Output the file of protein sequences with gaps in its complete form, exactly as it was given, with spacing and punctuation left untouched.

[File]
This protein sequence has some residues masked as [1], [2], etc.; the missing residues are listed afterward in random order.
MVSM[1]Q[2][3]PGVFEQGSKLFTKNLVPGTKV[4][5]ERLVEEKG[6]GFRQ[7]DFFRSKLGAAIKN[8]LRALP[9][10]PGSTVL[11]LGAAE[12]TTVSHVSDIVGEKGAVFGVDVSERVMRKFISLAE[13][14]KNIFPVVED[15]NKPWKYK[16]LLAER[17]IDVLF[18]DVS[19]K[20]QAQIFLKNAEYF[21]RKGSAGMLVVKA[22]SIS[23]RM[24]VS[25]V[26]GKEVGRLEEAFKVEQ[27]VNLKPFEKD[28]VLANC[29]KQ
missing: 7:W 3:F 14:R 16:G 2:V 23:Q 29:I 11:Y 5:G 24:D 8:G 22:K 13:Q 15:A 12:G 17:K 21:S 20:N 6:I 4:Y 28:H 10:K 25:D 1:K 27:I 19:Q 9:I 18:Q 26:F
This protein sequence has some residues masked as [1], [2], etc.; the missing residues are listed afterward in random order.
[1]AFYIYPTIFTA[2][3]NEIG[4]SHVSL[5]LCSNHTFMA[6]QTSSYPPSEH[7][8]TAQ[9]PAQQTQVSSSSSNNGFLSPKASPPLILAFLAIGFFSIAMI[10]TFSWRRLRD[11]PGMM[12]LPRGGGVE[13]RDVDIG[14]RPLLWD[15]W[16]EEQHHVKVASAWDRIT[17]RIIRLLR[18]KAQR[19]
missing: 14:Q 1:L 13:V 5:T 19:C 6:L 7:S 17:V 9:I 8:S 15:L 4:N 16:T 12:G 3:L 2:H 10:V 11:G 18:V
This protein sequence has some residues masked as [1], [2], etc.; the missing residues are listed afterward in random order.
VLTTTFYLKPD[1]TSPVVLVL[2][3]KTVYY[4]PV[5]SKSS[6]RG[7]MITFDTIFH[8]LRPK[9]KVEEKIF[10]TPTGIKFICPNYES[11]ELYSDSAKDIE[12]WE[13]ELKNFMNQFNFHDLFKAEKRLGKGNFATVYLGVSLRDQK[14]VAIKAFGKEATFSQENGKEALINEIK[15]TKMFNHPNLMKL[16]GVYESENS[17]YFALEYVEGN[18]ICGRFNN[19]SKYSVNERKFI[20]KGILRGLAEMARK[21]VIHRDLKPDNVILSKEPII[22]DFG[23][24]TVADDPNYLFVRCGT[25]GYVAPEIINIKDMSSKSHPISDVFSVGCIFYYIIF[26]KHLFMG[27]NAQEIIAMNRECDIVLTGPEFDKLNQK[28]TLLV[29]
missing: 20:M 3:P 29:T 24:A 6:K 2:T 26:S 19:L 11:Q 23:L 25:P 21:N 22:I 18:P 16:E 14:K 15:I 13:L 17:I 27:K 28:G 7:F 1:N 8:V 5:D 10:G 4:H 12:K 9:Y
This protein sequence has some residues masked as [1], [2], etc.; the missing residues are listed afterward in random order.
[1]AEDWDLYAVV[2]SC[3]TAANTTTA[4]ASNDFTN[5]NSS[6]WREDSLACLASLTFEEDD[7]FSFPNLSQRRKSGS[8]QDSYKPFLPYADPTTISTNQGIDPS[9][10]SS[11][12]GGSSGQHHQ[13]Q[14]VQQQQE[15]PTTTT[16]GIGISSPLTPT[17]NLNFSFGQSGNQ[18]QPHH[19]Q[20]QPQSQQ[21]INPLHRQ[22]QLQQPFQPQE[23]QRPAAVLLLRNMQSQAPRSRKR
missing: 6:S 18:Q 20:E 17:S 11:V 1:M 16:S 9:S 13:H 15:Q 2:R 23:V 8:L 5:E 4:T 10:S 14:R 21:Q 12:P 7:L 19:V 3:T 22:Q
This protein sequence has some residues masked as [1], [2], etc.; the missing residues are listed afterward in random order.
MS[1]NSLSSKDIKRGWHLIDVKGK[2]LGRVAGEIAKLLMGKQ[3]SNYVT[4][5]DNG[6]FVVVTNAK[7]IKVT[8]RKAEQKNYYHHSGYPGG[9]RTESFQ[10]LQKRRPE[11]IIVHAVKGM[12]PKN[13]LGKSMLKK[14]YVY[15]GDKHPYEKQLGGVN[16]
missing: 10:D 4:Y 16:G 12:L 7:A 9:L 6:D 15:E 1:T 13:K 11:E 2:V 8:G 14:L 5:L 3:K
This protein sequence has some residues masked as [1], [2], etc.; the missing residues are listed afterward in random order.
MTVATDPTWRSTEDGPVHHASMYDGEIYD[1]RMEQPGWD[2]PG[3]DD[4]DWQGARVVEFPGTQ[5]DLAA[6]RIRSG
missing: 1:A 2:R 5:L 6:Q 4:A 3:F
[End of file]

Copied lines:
This protein sequence has some residues masked as [1], [2], etc.; the missing residues are listed afterward in random order.
MVSM[1]Q[2][3]PGVFEQGSKLFTKNLVPGTKV[4][5]ERLVEEKG[6]GFRQ[7]DFFRSKLGAAIKN[8]LRALP[9][10]PGSTVL[11]LGAAE[12]TTVSHVSDIVGEKGAVFGVDVSERVMRKFISLAE[13][14]KNIFPVVED[15]NKPWKYK[16]LLAER[17]IDVLF[18]DVS[19]K[20]QAQIFLKNAEYF[21]RKGSAGMLVVKA[22]SIS[23]RM[24]VS[25]V[26]GKEVGRLEEAFKVEQ[27]VNLKPFEKD[28]VLANC[29]KQ
missing: 7:W 3:F 14:R 16:G 2:V 23:Q 29:I 11:Y 5:G 24:D 8:G 22:K 13:Q 15:A 12:G 17:K 21:S 20:N 6:I 4:Y 28:H 10:K 25:D 1:K 27:I 19:Q 9:I 18:Q 26:F
This protein sequence has some residues masked as [1], [2], etc.; the missing residues are listed afterward in random order.
[1]AFYIYPTIFTA[2][3]NEIG[4]SHVSL[5]LCSNHTFMA[6]QTSSYPPSEH[7][8]TAQ[9]PAQQTQVSSSSSNNGFLSPKASPPLILAFLAIGFFSIAMI[10]TFSWRRLRD[11]PGMM[12]LPRGGGVE[13]RDVDIG[14]RPLLWD[15]W[16]EEQHHVKVASAWDRIT[17]RIIRLLR[18]KAQR[19]
missing: 14:Q 1:L 13:V 5:T 19:C 6:L 7:S 17:V 9:I 8:S 15:L 4:N 16:T 12:G 3:L 2:H 10:V 11:G 18:V
This protein sequence has some residues masked as [1], [2], etc.; the missing residues are listed afterward in random order.
VLTTTFYLKPD[1]TSPVVLVL[2][3]KTVYY[4]PV[5]SKSS[6]RG[7]MITFDTIFH[8]LRPK[9]KVEEKIF[10]TPTGIKFICPNYES[11]ELYSDSAKDIE[12]WE[13]ELKNFMNQFNFHDLFKAEKRLGKGNFATVYLGVSLRDQK[14]VAIKAFGKEATFSQENGKEALINEIK[15]TKMFNHPNLMKL[16]GVYESENS[17]YFALEYVEGN[18]ICGRFNN[19]SKYSVNERKFI[20]KGILRGLAEMARK[21]VIHRDLKPDNVILSKEPII[22]DFG[23][24]TVADDPNYLFVRCGT[25]GYVAPEIINIKDMSSKSHPISDVFSVGCIFYYIIF[26]KHLFMG[27]NAQEIIAMNRECDIVLTGPEFDKLNQK[28]TLLV[29]
missing: 20:M 3:P 29:T 24:A 6:K 2:T 26:S 19:L 11:Q 23:L 25:P 21:N 22:I 18:P 16:E 14:K 15:I 13:L 17:I 27:K 28:G 7:F 1:N 8:V 5:D 10:G 4:H 12:K 9:Y
This protein sequence has some residues masked as [1], [2], etc.; the missing residues are listed afterward in random order.
[1]AEDWDLYAVV[2]SC[3]TAANTTTA[4]ASNDFTN[5]NSS[6]WREDSLACLASLTFEEDD[7]FSFPNLSQRRKSGS[8]QDSYKPFLPYADPTTISTNQGIDPS[9][10]SS[11][12]GGSSGQHHQ[13]Q[14]VQQQQE[15]PTTTT[16]GIGISSPLTPT[17]NLNFSFGQSGNQ[18]QPHH[19]Q[20]QPQSQQ[21]INPLHRQ[22]QLQQPFQPQE[23]QRPAAVLLLRNMQSQAPRSRKR
missing: 6:S 18:Q 20:E 17:S 11:V 1:M 16:S 9:S 13:H 15:Q 2:R 23:V 8:L 5:E 4:T 10:S 14:R 21:Q 12:P 7:L 19:V 3:T 22:Q
This protein sequence has some residues masked as [1], [2], etc.; the missing residues are listed afterward in random order.
MS[1]NSLSSKDIKRGWHLIDVKGK[2]LGRVAGEIAKLLMGKQ[3]SNYVT[4][5]DNG[6]FVVVTNAK[7]IKVT[8]RKAEQKNYYHHSGYPGG[9]RTESFQ[10]LQKRRPE[11]IIVHAVKGM[12]PKN[13]LGKSMLKK[14]YVY[15]GDKHPYEKQLGGVN[16]
missing: 10:D 4:Y 16:G 12:L 7:A 9:L 6:D 15:E 1:T 13:K 11:E 2:V 8:G 14:L 5:L 3:K
This protein sequence has some residues masked as [1], [2], etc.; the missing residues are listed afterward in random order.
MTVATDPTWRSTEDGPVHHASMYDGEIYD[1]RMEQPGWD[2]PG[3]DD[4]DWQGARVVEFPGTQ[5]DLAA[6]RIRSG
missing: 1:A 2:R 5:L 6:Q 4:A 3:F